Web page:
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Brewery hopes to tap creative minds to deal with drought

Brewery hopes to tap creative minds to deal with drought
Jake Kirsch, vice president of Shock Top Brewing Co., shows a rubber Drop-A-Brick, the first of the inventions that the brewery will fund every month. (Barbara Davidson / Los Angeles Times)

It's a new approach to an old-school solution for a state gripped by severe drought: Place a brick in a toilet tank to conserve water with every flush.

The new version, dubbed Drop-A-Brick 2.0, will be unveiled Thursday as part of an unusual effort to stimulate water-saving inventions through crowdsourcing and crowdfunding. The odd mix of participants includes beer companies (big water users) and water conservation programs (big water scolds).

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"We are looking for low-cost to no-cost drought solutions and innovations to help deal with the drought problem," said Jake Kirsch, vice president of Shock Top Brewing Co., which is helming the program, called Shock the Drought, along with parent Anheuser-Busch and crowdfunding giant Indiegogo.

Also involved are California's and L.A.'s official water conservation programs, called Save Our Water and Save the Drop, respectively.

Drop-A-Brick, which is made of rubber, is the first of the inventions that Shock Top will fund every month this year through Indiegogo. Shock the Drought will "identify, fund and distribute water-saving innovations that have the potential to make a real impact on reducing water usage in the state," according to Thursday's announcement.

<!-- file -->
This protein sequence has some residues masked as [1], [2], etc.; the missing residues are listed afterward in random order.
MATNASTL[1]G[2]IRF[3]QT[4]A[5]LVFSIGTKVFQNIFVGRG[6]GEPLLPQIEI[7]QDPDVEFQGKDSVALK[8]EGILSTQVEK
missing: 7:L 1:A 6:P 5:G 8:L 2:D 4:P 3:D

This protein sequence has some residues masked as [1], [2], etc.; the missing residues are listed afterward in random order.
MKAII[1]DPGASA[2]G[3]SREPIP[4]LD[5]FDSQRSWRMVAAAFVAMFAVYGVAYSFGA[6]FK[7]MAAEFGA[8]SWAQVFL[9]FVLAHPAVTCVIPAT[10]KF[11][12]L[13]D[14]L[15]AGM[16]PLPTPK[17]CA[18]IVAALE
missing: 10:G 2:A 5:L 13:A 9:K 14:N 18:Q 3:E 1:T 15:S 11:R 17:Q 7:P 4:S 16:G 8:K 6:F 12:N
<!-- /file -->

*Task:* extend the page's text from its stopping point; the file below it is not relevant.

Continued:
Although Shock Top is based in St. Louis, "as a brand, we have deep roots in the state and saw a big opportunity to use this as a platform to get people engaged in this issue," Kirsch said, adding that 1 in 4 beers Shock Top brews is sold in California. The company has breweries in Los Angeles and Fairfield, Calif.

Shock Top and Anheuser-Busch are also motivated by younger consumers who want to know that the brands they use are doing their part to help solve environmental problems. And beer, as a water-intensive manufacturing process, needs to be seen as playing its part.

Save Our Water spokeswoman Jennifer Persike said the campaign is important because it can offer solutions to Californians who want to assist with the state's dire water problems.

"Public awareness about the drought and the seriousness of it is high," Persike said, "but sometimes the disconnect is 'What can I do to help?' This will help show people another step they can take to reduce water use."

Christian Busch, head of marketing for Indiegogo, said the site will "throw all of our marketing to get this in front of all of our people. The crowd will vote with their dollars, but we will also be working with Shock Top to select the best ideas."

The rubber brick idea came about a year ago, said Ian Montgomery, co-founder of Project Drop-A-Brick 2.0, when he remembered a family gathering he participated in as a child in his native Australia, a country with a long history of droughts.

"We would pick which brick would go into which toilet," Montgomery said, "but the problem with using real bricks is that they eventually break down and damage the toilets."

Montgomery said the first challenge was coming up with an eco-friendly brick, made of rubber "that could be filled with water and sink to the bottom of the tank." The brick also bends and "can fit in parts of the tank where it doesn't interfere with its function."

Right now, the bricks are hand-made in San Francisco, Montgomery said. The $100,000 in funding from Shock Top will be used to reduce manufacturing costs, he said. At this point, there has been no decision on how much the bricks will cost the public, although thousands will be distributed free initially by nonprofits.

Each Drop-A-Brick saves about 50 gallons a week; placing them in 30,000 toilets will save enough water for nearly half a million people to drink water for an entire year, Shock Top said.

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